On the Dusty Shale

Schnecksville, PA

If you ride in the woods long enough, you see lots of things. I've ridden behind running deer, felt wind from the wings of a hawk, witnessed a tryst between two turtles, broken up a fight between a groundhog and a fox, and even ran over a squirrel. On Sunday I was 25 minutes into a ride and saw something I never want to see again.

Following a hard right hander that leads into a log-over, I see my riding buddy stopped and off his bike looking a bit more confused than usual. His spare inner tube is wrapped around his rear wheel and drivetrain in a cancerous contortion of rubber and chain on his Cannondale Flash Carbon 29er. His tool strap came loose and dropped a spare tube on his rotating rear wheel so precisely that it became hopelessly tangled around the wheel, into the cluster, through the deraileur, once around the chain and back around the wheel again.

Rotating the wheel in reverse did not unwrap the tube as one might hope. In fact, it just made it tighter. The tumor needed to be cut out. Now, my man had CO2, tire tools and some lame-ass multi-tool but no knife. I travel light and carry only what I can eat or drink.

With only two hours to ride this morning, I wasn't gonna waste any of it schleppen this seized rig back to the car. Nevermind that the dude showed up late and forgot his water then dumped the water I gave him onto the head of some forty-something weekend warrior we found derlious with heatstroke. I'm smiling and we're cutting him loose and riding some more berm.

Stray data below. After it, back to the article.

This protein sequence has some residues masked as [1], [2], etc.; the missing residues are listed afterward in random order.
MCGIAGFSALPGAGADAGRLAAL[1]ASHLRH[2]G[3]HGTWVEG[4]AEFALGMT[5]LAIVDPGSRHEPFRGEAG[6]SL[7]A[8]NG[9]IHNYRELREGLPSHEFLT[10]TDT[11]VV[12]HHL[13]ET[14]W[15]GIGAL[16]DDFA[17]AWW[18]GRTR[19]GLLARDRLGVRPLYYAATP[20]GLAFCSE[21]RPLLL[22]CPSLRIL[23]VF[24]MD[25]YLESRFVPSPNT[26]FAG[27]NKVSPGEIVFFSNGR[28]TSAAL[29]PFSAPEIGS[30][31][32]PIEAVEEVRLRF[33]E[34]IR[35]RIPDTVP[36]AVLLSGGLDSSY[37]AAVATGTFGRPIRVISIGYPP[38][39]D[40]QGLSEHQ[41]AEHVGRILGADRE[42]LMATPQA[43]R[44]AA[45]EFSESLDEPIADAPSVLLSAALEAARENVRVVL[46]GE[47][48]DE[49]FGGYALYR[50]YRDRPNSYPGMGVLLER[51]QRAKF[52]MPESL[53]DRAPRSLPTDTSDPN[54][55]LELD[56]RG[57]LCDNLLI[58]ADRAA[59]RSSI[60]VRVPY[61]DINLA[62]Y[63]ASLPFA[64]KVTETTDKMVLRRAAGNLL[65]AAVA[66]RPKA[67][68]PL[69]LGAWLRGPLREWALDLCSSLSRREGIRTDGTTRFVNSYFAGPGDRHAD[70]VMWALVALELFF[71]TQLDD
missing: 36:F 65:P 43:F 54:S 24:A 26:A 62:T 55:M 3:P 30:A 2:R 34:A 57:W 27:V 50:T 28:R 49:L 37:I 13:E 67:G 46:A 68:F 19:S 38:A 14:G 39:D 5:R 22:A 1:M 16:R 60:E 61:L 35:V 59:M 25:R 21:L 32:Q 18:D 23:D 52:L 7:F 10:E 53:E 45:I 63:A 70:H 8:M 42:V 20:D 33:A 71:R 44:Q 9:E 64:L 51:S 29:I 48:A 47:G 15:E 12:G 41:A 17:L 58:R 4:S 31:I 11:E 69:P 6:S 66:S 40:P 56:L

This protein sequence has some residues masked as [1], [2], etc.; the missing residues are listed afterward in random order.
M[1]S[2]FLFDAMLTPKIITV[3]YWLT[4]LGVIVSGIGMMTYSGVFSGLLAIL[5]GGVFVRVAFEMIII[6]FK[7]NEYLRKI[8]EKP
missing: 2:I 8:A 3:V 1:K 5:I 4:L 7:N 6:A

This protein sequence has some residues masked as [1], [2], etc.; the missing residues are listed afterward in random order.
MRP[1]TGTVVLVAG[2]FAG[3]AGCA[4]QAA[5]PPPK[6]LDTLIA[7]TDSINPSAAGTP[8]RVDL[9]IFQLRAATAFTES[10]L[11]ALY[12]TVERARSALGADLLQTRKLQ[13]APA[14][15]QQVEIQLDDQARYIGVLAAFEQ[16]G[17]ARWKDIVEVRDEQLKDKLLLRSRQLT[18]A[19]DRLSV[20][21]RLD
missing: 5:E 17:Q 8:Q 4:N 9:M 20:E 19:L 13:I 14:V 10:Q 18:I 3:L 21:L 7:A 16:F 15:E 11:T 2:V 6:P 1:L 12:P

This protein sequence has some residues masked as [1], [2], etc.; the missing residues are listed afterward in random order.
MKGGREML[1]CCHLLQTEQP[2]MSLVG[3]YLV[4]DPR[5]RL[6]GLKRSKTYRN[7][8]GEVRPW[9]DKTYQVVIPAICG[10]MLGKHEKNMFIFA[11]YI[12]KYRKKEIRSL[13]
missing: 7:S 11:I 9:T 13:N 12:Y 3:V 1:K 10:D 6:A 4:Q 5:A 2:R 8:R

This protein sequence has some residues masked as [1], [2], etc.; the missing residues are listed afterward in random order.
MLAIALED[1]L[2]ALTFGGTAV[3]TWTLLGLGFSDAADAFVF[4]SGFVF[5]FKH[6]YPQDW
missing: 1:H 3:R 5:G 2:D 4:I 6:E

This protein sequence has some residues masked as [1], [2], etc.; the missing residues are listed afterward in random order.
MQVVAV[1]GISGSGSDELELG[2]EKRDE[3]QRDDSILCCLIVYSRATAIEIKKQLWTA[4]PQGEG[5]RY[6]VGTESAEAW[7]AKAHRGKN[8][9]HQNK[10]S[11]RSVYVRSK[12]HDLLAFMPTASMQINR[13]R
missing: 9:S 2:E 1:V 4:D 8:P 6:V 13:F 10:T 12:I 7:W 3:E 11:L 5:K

As my mind drifted to an earlier conversation about shale and flat tires and jersey pockets and where to carry inner tubes, my eye spotted a chunk of shale that looked like it could be used as a blade. It was 3 inches long, flat and thin, and had a convex curve at one end that looked pretty sharp.

Grasping the shard between the thumb and forefinger of my left hand and pulling the tube tight with my right, vigorous slashing down and away from the bike yielded a nice cutting action and "in less than a minute", according to one observer, the inner tube was cut through in two places. The bicycle's owner was able to de-thread the rubber from his wheel and drivetrain and we were soon back to sliding through the shale corners and bailing into ditches.

I had considered keeping the shale fragment but the thought of carrying an unsheathed blade in a jersey pocket next to my spine was unappealing so I chucked it into the woods. Wouldn't want that thing on the trail slashing tires.

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